TRHH: On the song ‘Melancholy’ you talk about the depression that you’ve suffered from. Was it difficult for you to be that vulnerable and share that part of your life with fans?

MURS: No, I think that’s what I’ve been doing. I didn’t think anybody wanted to hear that shit. The label called and said, “We want you to put out a record still,” I was like, “Well, you know what I’ve been through so you know what I’m rapping about.” They were like, “Go for it,” so I did it. That single dropped during the holidays and my publicist and the label where like, “We don’t think it’s going to do well.” I said, “Technically this is the time of year where there is the most depression, especially in America and people need this record.” I know that I’m not going platinum anyway. We can release it when the stars align but this is for my fans and for people who might be going through something who’ve never heard of me. Someone could send it to them and it touches them in a dark place and it brightens their load. It’s not a song about being depressed, staying depressed, and drinking yourself into stupidity. Know that it’s okay to be sad now and it can’t always be this way – it doesn’t always have to.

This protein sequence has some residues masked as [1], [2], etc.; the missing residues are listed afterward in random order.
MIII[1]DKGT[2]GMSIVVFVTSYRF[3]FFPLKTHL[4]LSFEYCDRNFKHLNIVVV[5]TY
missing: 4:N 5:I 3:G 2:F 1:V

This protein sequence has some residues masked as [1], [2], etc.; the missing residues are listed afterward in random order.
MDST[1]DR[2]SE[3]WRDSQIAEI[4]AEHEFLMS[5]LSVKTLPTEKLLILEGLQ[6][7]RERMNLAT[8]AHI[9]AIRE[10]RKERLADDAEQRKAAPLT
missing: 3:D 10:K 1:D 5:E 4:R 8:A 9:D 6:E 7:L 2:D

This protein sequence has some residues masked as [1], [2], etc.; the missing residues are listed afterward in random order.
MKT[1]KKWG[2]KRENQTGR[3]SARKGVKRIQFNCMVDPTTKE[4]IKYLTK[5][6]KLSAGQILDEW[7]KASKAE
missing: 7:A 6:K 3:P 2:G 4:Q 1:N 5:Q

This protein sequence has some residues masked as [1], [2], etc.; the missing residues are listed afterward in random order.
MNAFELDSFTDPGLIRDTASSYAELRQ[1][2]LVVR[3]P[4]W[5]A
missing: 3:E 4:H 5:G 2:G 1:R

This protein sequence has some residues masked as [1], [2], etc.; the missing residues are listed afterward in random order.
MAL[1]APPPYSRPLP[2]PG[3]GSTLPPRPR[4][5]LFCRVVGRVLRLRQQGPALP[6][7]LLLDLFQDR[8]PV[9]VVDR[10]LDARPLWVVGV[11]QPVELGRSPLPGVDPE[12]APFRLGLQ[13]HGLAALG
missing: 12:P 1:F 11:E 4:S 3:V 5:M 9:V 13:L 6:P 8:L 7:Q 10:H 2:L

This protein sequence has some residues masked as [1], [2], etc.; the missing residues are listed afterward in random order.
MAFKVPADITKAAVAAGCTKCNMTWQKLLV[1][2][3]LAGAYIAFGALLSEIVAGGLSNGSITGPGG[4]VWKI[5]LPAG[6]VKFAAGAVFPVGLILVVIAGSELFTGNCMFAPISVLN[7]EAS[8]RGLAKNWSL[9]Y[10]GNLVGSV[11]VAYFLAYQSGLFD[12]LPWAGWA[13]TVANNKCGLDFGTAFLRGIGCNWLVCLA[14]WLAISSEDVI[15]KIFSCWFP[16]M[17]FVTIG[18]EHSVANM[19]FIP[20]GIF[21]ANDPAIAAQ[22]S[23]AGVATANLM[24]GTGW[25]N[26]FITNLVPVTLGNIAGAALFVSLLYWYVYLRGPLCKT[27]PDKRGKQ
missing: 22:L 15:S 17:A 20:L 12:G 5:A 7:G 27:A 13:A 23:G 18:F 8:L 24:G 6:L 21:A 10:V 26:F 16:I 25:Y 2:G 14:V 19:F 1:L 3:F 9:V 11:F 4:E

TRHH: On the song ‘The Unimaginable’ you speak about the heartbreak that you experienced with your family. How were you able to move forward following such earth shattering situations?

MURS: Oh man, I don’t know anything else. I’ve never known anything else. You just get up and keep going. My mom is always full wisdom. She always hits me with the “How do you eat an elephant? One bite at a time.” For me, my wife wasn’t giving up and she went through the worst of it. If she didn’t give up I had to double not give up. I also looked at how blessed I was. My wife definitely wasn’t going back to work and I was in a position where I didn’t have to go back to work and I’m blessed to do what I love. I said to my wife, “Don’t worry. If anybody has to go back to work it will be me.” I have a job doing what I love so the worst thing that happens is I have to do more of what I love to make us more money. Unfortunately, I had just put out a record, but I was like, “fuck that record.” We just sat on the couch, watched TV, and ate. You know your body will hopefully move you. You gotta get up, you gotta eat, and you gotta shit. It goes through the bare basics. My wife and I were just talking about it this morning because I can look through my phone and look at the pictures and see her get pregnant and bigger and bigger and I’m like, “Oh this is the day. After this everything changed.” That colored everything that happened before that.